Experts Outline Cost-saving Strategies for Hospitals
By Sherree Geyer, contributor
November 15, 2011 - U.S.-based hospitals struggle to make ends meet amid ever-shrinking operating margins and reimbursement dollars, prompting healthcare leaders to look for cost-saving strategies that balance the budget without compromising care.
“Medicare Zero: A Comprehensive Analysis of the Impact of Health Reform and the Debt Deal on Medicare Funding of Hospitals and Strategies for Financial Services” reports that hospitals operated at minus 1 percent with a Medicare margin of minus 5 percent in 2009. Six percent of the CMS hospital Inpatient Prospective Payment System (IPPS) will be at risk by 2016, “placing greater pressure on hospitals to excel from a quality standpoint in spite of steadily declining funding from Medicare,” according to the 2011 white paper by MedeAnalytics, a healthcare management firm in Emeryville, Calif.
“The sheer magnitude of the financial challenge posed by these increasingly potent forces dictates that hospitals should focus attention on improving the efficiency and effectiveness of their core activity--the process and delivery of care,” wrote author Ken Perez, senior vice president of MedeAnalytics, who suggested that cost-saving strategies be directed toward low-margin Medicare severity diagnosis-related groups (MS-DRGs).
Indeed, Todd Nelson, MBA, technical director for senior financial executives/accounting with the Healthcare Financial Management Association, advises hospital leaders to analyze MS-DRGs “to determine the reasons for low margins. Although an organization may not be able to change the reimbursement they receive from Medicare for low-margin MS-DRGs, they certainly can have the effect on the costs by looking at the utilization, purchasing and labor patterns for a particular subset of patients,” he explained.
“Are hospital costs higher than normal due to purchasing, or is it labor or utilization that causes certain MS-DRGs to be low margin? Is the payment level from Medicare for that particular MS-DRG low? Is it some combination of the two?” Nelson asked.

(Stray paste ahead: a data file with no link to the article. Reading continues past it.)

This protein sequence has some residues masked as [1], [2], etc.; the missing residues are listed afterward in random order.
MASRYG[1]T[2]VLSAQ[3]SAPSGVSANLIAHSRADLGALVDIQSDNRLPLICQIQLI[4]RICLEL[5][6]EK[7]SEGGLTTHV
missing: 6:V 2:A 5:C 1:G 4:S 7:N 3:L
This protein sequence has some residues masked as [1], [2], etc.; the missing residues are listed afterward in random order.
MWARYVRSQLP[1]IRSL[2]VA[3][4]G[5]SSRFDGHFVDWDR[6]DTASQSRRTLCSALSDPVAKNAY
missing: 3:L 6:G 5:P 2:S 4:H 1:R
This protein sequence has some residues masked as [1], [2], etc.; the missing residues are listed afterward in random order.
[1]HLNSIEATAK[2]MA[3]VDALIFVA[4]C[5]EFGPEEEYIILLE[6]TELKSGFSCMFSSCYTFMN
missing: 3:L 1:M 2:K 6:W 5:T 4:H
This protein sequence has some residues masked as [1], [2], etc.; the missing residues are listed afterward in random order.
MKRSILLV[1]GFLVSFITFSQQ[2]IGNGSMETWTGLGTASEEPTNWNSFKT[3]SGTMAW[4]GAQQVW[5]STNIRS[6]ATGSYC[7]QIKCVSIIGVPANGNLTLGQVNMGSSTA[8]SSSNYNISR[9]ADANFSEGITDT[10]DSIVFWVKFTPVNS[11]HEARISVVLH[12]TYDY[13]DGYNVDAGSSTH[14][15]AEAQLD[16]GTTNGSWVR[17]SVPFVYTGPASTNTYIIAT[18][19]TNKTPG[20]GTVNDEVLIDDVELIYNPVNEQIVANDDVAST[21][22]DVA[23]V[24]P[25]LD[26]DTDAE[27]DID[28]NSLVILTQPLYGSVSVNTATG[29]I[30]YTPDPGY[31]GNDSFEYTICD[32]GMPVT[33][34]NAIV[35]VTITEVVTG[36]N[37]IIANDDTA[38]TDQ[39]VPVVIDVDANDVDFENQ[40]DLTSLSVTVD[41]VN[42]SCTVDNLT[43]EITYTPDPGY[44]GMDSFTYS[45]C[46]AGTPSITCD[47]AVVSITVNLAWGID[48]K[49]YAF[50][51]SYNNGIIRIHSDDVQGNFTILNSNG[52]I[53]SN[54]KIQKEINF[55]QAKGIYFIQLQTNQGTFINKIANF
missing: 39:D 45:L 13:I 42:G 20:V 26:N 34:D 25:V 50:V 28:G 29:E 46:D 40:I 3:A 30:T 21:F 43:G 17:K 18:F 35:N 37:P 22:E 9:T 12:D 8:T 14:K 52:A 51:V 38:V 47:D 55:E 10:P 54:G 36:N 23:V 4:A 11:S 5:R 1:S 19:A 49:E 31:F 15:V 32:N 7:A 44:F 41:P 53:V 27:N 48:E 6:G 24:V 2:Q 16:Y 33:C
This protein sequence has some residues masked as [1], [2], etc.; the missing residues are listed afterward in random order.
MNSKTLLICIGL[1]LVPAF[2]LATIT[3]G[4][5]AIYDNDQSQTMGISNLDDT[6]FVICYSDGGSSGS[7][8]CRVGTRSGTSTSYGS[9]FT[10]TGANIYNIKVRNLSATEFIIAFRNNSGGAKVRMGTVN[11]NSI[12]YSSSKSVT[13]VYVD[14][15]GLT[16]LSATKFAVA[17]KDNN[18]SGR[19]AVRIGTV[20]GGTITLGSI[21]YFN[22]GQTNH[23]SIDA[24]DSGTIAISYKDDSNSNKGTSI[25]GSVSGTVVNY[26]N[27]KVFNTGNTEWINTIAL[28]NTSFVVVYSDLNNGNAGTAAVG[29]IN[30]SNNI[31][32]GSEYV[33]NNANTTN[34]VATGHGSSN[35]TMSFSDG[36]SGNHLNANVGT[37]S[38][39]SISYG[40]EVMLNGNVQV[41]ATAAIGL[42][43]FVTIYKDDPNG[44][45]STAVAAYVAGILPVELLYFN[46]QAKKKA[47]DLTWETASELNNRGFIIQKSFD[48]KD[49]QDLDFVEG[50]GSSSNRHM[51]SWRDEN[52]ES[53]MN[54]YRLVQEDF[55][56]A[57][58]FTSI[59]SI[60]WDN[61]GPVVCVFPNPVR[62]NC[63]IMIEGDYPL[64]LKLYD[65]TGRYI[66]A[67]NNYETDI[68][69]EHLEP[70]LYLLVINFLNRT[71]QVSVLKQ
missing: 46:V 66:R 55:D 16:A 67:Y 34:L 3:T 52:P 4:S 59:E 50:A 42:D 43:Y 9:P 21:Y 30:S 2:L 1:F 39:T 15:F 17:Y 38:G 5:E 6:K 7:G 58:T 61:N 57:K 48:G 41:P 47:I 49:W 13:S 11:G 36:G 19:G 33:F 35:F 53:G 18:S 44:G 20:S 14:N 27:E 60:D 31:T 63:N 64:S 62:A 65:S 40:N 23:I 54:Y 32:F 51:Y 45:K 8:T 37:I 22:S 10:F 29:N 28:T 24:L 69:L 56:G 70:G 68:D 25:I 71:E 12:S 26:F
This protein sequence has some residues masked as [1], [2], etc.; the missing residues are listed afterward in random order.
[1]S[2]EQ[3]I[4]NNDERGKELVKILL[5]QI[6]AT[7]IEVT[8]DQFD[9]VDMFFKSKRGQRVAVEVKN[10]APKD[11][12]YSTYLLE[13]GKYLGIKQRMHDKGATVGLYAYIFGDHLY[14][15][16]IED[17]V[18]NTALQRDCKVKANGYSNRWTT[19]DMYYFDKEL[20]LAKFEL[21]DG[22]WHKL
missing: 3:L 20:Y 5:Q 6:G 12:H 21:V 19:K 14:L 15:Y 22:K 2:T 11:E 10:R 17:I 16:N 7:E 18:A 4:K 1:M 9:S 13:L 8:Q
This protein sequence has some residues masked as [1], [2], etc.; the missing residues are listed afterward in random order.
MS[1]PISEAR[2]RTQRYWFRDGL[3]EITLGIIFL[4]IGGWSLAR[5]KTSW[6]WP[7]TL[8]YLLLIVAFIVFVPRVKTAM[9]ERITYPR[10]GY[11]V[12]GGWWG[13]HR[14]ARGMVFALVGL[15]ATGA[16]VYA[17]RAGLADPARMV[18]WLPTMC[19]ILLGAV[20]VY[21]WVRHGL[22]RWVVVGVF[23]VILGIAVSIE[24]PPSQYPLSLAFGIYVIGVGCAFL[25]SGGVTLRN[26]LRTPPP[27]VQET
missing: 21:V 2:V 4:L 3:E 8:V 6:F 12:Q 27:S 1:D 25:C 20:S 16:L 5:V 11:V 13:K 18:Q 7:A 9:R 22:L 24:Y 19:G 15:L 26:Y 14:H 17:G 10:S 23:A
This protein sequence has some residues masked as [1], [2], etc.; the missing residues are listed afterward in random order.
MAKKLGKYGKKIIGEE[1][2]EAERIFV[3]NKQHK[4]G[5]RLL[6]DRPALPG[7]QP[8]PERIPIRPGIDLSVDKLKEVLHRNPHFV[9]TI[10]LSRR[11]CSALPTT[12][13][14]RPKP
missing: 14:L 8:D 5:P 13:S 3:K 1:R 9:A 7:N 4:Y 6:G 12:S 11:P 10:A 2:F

A two-year effort of documentation and coding improvements (DCIs) that aims to move diagnosis-related groups to MS-DRGs holds promise of increasing government reimbursements according to MedeAnalytics. DCIs--which “refined reimbursements, allowing more dollars for ‘sicker’ patients with supporting documentation”--increased hospital payments from the Centers for Medicare & Medicaid Services (CMS) and Medicare Payment Advisory Commission by almost 6 percent in 2008 and 2009.
Among other suggestions, the MedeAnalytics paper suggests that chief financial officers (CFOs) should meet with chief medical officers and clinical leaders “to forge or reinforce a financial-clinical partnership.” Meetings allow CFOs “to assess a hospital’s current financial condition; explain the impending increased financial pressures and likely impact on the organization; and solicit support and assistance of clinical leadership.”
Nelson echoed this point, saying that CFOs collaborate with their clinical counterparts to reduce costs and improve quality. He endorses partnerships as a way for financial personnel to “understand clinical needs and provide data and interpretation in a more meaningful and real-time manner,” and noted the many forms they take.
“In some instances it is by providing finance resources within the clinical department, a dedicated resource in the operating room, pharmacy or other clinical area. Other ways include sitting on quality committees or clinical integration workgroups and providing information and education on the cost impacts of decisions as they are being made, as well as follow-up analysis after a period of change,” he explained.
AnnMarie Papa, DNP, RN, CEN, NE-BC, FAEN, president of the Emergency Nurses Association, said clinical–financial collaboration improves quality and reduces costs. She called the unit-based clinical leadership councils at the Hospital of the University of Pennsylvania in Philadelphia an example of “a successful model with great outcomes.”
“This is a collaborative, inter-professional group that makes recommendations for practice, examines quality data and discovers creative solutions to improve quality and patient care. Our premise is that doing the right thing for our patients has a positive impact on the patient experience, patient and staff satisfaction, as well as the overall bottom line,” Papa commented.
To optimize operating room utilization, hospital personnel should improve scheduling, method changes, process standardization and operational reporting, advises Perez. Data analysis and review of supply and drug utilization, ancillary testing and inappropriate usage can improve emergency department (ED) operations and reduce costs, it adds.
Papa said improving hospital EDs requires “an institution-wide, integrated approach that includes all areas of the hospital from medical to administrative staff.” She added that boarding and crowding in the emergency department is not cost-effective, and suggested hospital leaders “educate the public on the appropriate use of the emergency department and redirect patients to appropriate treatment options.”
“Efforts focused on the entire continuum of care improve throughput and reduce costs,” Papa concluded.